Six Year Presidential Term Sails Through Kremlin Lower House

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Some might recall that Hillary Clinton, who good money suggests will officialy secure the position atop the State Department soon, once remarked that Putin ‘doesn’t have a soul.’ This bridge will will require some maintenance work in early 2009.
Though the lack of an offical title has not constrained Putin’s control, as early as next year Putin could formally have the reigns of ‘mother Russia’ once again. It would only require that his successor, Dimitry Medvedev, step aside, thus moving elections up from 2012 to somepoint in 2009.
The fact that Putin — rather than Medvedev — offered the soothing address to the United Russia party this week, guaranteeing the stability of the economy and the government’s capacity to work through the global financial crisis, speaks volumes to the place he holds, and his legacy as premiere.
But to those looking at this as a ‘great rollback’ against democracy, I’m forced to pose the question: which is more damning, that he may seek reelection — which is already outlined in the constitution as permissible, as long as it’s not a third CONSECUTIVE term — or that he currently wields so much power as Prime Minister?
I contend that the power he still controls, more than the likelihood of him returning to the seat of power, is main cause for concern. The argument can be made that the likelihood of his return to power is the very force retaining his influence. If that’s the case, then certainly a constitution that provides for more than two terms, rather than the length of those terms, is the problem we ought to be discussing.
Democracy is a fickle being; and an indisputably organic phenomenon. That the constitution provides for a third, nonconsecutive term carries an important message about Russia, and its values in relation to governance. It echoes the importance of stability, as compared with the fear of overreach.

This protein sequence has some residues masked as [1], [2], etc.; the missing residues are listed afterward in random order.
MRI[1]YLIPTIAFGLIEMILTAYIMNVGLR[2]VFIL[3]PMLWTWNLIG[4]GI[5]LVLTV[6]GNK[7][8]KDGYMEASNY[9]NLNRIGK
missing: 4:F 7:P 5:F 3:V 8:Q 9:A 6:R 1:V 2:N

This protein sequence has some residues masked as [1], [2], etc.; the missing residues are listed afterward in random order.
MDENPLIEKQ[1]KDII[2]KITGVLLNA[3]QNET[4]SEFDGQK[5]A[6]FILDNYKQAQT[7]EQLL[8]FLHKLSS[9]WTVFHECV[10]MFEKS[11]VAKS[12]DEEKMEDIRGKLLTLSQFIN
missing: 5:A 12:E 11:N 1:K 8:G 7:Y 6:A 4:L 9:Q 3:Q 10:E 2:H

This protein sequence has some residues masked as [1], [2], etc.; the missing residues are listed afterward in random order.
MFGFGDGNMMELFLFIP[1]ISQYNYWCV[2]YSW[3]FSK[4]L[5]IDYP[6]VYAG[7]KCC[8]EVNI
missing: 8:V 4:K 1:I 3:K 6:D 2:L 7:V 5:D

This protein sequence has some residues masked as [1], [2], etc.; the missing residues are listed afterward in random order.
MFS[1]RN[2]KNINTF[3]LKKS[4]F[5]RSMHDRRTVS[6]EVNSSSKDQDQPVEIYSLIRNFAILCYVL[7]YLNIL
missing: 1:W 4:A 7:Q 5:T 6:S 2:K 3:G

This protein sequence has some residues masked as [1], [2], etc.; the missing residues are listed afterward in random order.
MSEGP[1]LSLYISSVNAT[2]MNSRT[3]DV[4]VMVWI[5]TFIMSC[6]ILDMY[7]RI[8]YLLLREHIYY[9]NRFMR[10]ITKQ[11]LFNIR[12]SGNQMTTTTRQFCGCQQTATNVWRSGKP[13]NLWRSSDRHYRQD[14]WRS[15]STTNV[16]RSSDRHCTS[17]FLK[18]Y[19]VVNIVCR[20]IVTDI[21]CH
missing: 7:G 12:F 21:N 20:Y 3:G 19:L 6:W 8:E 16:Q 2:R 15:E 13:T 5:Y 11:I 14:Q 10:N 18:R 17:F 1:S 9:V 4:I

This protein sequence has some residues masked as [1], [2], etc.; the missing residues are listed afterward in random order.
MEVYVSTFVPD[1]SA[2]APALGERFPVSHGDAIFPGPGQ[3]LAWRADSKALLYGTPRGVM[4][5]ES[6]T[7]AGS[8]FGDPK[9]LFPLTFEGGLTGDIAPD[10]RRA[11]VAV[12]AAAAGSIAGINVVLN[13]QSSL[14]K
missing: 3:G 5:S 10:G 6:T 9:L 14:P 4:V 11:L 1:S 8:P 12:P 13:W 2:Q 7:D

Furthermore, as America searches for its own leaders to believe in; as it looks out upon a more terrifying global recession than most of us have ever seen; it’s difficult to assail another nation for turning to the leader whom it trusts so deeply.
So I put it to you — is this a referendum on Russia, or the terrifying times we face? Is this step dangerous and unnerving, or a far less unsettling step than what is already outlined in the Russian constitution?
Brian Till

Comments

18 comments on “Six Year Presidential Term Sails Through Kremlin Lower House

  1. Syed Qamar Afzal Rizvi says:

    The world history would find no let and confusion in recording the fact that Russia under the Putin regime probably regained the lost paradise that was once the glowing identification of the former superpower of the cold war era.

    Reply

  2. Tuma says:

    “How can you expect to be taken seriously when you say such
    ridiculous things?”
    How can you expect to be taken seriously when you deny such
    things?

    Reply

  3. arthurdecco says:

    Tuma said: “Canada isn’t a totalitarian state. Russia certainly is. Venezuela has some of the trappings.”
    How can you expect to be taken seriously when you say such ridiculous things?.

    Reply

  4. Richard says:

    If there is a great deal of confidence among the vast majority of Russians that Putin can guide the country through a difficult economic and political times, then why should others feel that a third term or extended presidency is somehow unusual? The idea of term limits has partly to do with bringing in new ideas and the knowledge that incumbents, and particularly long-term incumbents, are 1)very hard to remove (even when indicted), 2) have no new ideas and 3) tend toward corruption. However, there is nothing inherently wrong with multiple terms or a 6 year presidential term. Arguably, the only reason the US has a presidential limit is because Republicans were terrified of the possibity of another FDR.
    The issue for Russians remains what type of society they wish to develop. After almost 15 years living and working in the former Soviet Union, with many of those years in the Russian Federation, I have witnessed the gradual erosion of press freedom and destruction of opposition leaders. Challenges to United Russia are not tolerated. It is hardly a democracy when debate and choice are suppressed. But, as long as the growing middle class and the elite are kept happy, the social and political environment is unlikely to change.
    However, Putin now has to deal with his own economic crises which is largely the result of falling oil prices. Russia, it should be remembered, makes nothing anyone wants – except oil and gas. It’s economy is not diversified and despite great deal talk about the need to do so, typical Russian inertia has taken hold.